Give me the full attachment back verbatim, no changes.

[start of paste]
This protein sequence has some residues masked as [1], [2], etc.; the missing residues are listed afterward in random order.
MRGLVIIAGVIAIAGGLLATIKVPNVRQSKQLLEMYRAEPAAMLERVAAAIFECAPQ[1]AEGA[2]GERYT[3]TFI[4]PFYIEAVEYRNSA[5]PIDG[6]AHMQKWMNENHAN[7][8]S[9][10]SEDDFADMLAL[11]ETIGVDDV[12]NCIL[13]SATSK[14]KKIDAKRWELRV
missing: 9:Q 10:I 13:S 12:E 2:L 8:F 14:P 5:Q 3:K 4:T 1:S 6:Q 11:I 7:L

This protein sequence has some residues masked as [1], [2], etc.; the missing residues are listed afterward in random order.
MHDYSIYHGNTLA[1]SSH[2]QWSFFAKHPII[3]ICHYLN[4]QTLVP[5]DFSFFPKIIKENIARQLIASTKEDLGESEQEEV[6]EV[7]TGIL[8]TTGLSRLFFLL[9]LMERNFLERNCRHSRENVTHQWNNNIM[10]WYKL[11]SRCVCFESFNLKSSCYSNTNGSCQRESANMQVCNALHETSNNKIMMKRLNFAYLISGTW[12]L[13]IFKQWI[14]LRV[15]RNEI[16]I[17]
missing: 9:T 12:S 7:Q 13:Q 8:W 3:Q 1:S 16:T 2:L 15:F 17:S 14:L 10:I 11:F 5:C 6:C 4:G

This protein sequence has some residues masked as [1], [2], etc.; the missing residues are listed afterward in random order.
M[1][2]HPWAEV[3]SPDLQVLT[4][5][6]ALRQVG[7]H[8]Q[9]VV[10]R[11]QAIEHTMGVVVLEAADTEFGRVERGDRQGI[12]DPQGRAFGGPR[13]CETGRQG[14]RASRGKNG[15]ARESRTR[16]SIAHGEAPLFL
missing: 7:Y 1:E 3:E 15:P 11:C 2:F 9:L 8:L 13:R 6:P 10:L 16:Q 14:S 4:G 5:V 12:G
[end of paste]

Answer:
This protein sequence has some residues masked as [1], [2], etc.; the missing residues are listed afterward in random order.
MRGLVIIAGVIAIAGGLLATIKVPNVRQSKQLLEMYRAEPAAMLERVAAAIFECAPQ[1]AEGA[2]GERYT[3]TFI[4]PFYIEAVEYRNSA[5]PIDG[6]AHMQKWMNENHAN[7][8]S[9][10]SEDDFADMLAL[11]ETIGVDDV[12]NCIL[13]SATSK[14]KKIDAKRWELRV
missing: 9:Q 10:I 13:S 12:E 2:L 8:F 14:P 5:Q 3:K 4:T 1:S 6:Q 11:I 7:L

This protein sequence has some residues masked as [1], [2], etc.; the missing residues are listed afterward in random order.
MHDYSIYHGNTLA[1]SSH[2]QWSFFAKHPII[3]ICHYLN[4]QTLVP[5]DFSFFPKIIKENIARQLIASTKEDLGESEQEEV[6]EV[7]TGIL[8]TTGLSRLFFLL[9]LMERNFLERNCRHSRENVTHQWNNNIM[10]WYKL[11]SRCVCFESFNLKSSCYSNTNGSCQRESANMQVCNALHETSNNKIMMKRLNFAYLISGTW[12]L[13]IFKQWI[14]LRV[15]RNEI[16]I[17]
missing: 9:T 12:S 7:Q 13:Q 8:W 3:Q 1:S 16:T 2:L 15:F 17:S 14:L 10:I 11:F 5:C 6:C 4:G

This protein sequence has some residues masked as [1], [2], etc.; the missing residues are listed afterward in random order.
M[1][2]HPWAEV[3]SPDLQVLT[4][5][6]ALRQVG[7]H[8]Q[9]VV[10]R[11]QAIEHTMGVVVLEAADTEFGRVERGDRQGI[12]DPQGRAFGGPR[13]CETGRQG[14]RASRGKNG[15]ARESRTR[16]SIAHGEAPLFL
missing: 7:Y 1:E 3:E 15:P 11:C 2:F 9:L 8:L 13:R 6:P 10:L 16:Q 14:S 4:G 5:V 12:G